Qualifications not in doubt this time
Published: Tuesday, November 1, 2005 at 6:01 a.m.
Last Modified: Tuesday, November 1, 2005 at 12:34 a.m.
President Bush went to the bench for his latest Supreme Court nominee, Samuel A. Alito Jr. In so doing, he sidestepped the question of qualifications that helped bring down Harriet Miers, his first choice for the seat of outgoing Associate Justice Sandra Day O'Connor, but who had never served as a judge.
Judicial credentials shouldn't be an issue in the confirmation hearings for Alito, who has spent the past 15 years on the bench of the Philadelphia-based 3rd U.S. Circuit Court of Appeals, said a University of Florida law professor who specializes in constitutional law.
"I think he is eminently qualified, on the order of Chief Justice (John) Roberts in terms of his resume," said Sharon Rush, the Irving Cypen Professor of Law in UF's Levin College of Law. "It's interesting also because he's been a federal judge and does have this paper trail, and that will make it easier for Democrats to find points of contention."
But, she said, "It will be hard to say he is not qualified."
Almost certain to be among the points of contention is Alito's views on abortion.
He was the lone dissenter in 1991 when the 3rd Circuit Court of Appeals ruled as unconstitutional a Pennsylvania law that required a woman seeking an abortion to notify her husband. But nine years later Alito joined the majority of the appellate court in striking down a New Jersey law that banned late-term abortions. In his opinion in that case, he noted that the U.S. Supreme Court had ruled that such a law must include an exception if the mother's health were endangered.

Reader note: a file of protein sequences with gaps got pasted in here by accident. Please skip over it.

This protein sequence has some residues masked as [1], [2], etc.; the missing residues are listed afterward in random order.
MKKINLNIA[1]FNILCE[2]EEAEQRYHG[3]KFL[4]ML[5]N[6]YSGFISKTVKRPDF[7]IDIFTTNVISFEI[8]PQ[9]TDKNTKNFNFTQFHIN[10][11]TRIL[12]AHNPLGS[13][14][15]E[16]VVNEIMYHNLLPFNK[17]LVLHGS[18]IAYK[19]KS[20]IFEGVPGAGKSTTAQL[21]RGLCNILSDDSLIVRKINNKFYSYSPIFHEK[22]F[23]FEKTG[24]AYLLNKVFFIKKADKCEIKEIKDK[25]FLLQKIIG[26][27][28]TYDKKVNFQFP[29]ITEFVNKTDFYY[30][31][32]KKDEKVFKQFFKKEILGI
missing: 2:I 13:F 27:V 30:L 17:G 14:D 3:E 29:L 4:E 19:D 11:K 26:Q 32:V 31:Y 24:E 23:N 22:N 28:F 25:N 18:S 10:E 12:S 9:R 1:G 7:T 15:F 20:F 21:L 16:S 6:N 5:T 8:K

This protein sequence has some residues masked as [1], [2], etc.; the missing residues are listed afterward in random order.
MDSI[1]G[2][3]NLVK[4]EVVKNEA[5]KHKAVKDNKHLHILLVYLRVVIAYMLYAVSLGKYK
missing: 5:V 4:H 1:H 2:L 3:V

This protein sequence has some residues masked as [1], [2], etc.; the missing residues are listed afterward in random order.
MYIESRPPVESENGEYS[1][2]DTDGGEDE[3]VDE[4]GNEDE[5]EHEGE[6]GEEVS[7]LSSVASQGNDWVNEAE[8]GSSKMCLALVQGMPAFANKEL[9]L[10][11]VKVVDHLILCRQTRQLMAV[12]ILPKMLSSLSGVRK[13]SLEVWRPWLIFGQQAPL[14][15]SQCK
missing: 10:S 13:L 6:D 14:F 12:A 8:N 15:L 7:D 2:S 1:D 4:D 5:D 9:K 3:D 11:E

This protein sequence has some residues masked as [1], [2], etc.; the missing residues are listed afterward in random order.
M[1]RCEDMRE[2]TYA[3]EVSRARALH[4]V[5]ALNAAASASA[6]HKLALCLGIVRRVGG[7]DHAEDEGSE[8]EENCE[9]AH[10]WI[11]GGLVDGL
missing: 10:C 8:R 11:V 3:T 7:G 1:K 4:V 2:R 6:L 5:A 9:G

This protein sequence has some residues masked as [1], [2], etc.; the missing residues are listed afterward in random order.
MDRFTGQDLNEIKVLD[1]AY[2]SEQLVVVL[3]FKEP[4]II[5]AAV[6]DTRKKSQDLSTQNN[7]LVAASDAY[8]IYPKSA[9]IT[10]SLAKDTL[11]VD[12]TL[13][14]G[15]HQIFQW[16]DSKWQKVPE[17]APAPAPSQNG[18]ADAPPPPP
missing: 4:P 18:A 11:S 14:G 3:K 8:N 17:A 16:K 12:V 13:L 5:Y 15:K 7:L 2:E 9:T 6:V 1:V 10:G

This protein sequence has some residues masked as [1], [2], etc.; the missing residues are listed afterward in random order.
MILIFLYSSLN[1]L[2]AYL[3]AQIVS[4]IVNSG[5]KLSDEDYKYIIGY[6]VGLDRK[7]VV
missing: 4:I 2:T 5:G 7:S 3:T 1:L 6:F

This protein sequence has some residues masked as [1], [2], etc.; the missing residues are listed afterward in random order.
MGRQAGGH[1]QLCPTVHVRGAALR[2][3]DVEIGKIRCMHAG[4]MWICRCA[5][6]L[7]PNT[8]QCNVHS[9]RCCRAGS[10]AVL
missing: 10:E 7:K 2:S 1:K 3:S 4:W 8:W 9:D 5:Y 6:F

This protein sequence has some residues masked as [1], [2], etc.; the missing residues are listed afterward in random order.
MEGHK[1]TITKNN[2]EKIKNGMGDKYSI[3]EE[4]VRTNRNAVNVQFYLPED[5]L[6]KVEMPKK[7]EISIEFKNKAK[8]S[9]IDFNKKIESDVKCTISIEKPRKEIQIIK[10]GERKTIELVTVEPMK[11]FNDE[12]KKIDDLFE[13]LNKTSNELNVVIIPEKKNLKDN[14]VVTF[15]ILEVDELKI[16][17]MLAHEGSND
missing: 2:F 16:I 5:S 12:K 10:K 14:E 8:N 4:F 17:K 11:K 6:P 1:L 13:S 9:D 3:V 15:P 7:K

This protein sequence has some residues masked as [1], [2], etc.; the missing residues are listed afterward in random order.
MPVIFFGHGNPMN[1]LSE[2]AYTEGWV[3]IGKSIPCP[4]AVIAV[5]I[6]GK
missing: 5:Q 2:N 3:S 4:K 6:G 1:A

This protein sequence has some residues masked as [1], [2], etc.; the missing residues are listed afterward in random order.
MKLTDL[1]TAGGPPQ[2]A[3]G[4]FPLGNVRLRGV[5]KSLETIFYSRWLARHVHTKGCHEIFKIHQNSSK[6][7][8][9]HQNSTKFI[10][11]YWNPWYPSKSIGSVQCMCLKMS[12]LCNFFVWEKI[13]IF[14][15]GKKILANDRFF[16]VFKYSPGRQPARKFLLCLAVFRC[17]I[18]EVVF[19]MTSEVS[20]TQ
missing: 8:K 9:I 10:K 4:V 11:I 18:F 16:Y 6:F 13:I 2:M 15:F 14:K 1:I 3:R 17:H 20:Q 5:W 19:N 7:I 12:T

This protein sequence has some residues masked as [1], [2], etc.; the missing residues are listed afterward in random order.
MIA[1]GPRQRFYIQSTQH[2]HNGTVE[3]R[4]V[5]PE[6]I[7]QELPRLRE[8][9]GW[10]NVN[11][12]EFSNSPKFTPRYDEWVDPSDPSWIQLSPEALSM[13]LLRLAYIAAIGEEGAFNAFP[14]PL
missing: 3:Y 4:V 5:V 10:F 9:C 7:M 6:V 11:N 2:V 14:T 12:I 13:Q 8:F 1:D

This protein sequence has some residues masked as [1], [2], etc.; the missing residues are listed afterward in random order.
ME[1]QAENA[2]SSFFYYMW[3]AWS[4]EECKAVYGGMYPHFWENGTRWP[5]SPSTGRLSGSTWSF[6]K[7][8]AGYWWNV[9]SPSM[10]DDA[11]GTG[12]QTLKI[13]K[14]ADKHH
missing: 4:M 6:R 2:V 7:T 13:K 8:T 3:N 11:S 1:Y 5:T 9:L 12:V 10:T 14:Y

The new nominee's lengthy paper trail of opinions suggests he is the strong conservative demanded by Bush's base, especially anti-abortion Christians who helped sink Miers' nomination. Rush said abortion is a hot-button issue that, with Alito and other conservatives on the high court, could lead to overturning the 1973 Roe v. Wade case that legalized abortion.
Alito's conservative record on women's issues is troubling and threatens to "push progress back," said Stephanie Seguin, vice president of the Gainesville Area National Organization for Women.
"We're concerned because Bush has a history of nominating or appointing people with anti-woman politics," Seguin said.
Even before Bush announced his nomination of Alito early Monday, the local NOW and the Florida NOW Young Feminist Task Force - a coalition of college chapters - had scheduled a "Halloween Protest" Monday evening on the corner of W. University Avenue and 13th Street.
"Our main point is that we're not going to stand for any more anti-women people like Roberts, Miers and now Alito," Seguin said.
She said she didn't necessarily want a woman to be nominated for O'Connor's seat.
"We want a nominee - man or woman - who is going to protect the progress women have made," she said. "We had our concerns about Miers. Just because she is a woman doesn't mean she would stand up for women in the courts.
"Equal pay, Title Nine (the 1972 federal law that prohibits gender discrimination in higher education), violence against women issues - there are a lot of things that come through the court that could use a nominee that would stand up for women," Seguin said.
Rush said "it would have been nice" if Bush had nominated another woman or a person of color.
"I'd like to see diversity on the court," she said. "I think that's important, especially for the younger generation."
As a constitutional scholar, Rush said, she could accept Alito's confirmation to the Supreme Court "because I take the larger picture."
"I take the approach that the atmosphere of the court ebbs and flows, and I think that's necessary in a way," she said. "It flip-flops over time and I think that's a good thing. I worry less about any given moment and take a more historical point of view."
By the same token, Rush said, "I could accept that he not be confirmed."
The Associated Press contributed to this story.
Bob Arndorfer can be reached at 352-374-5042 or email@example.com
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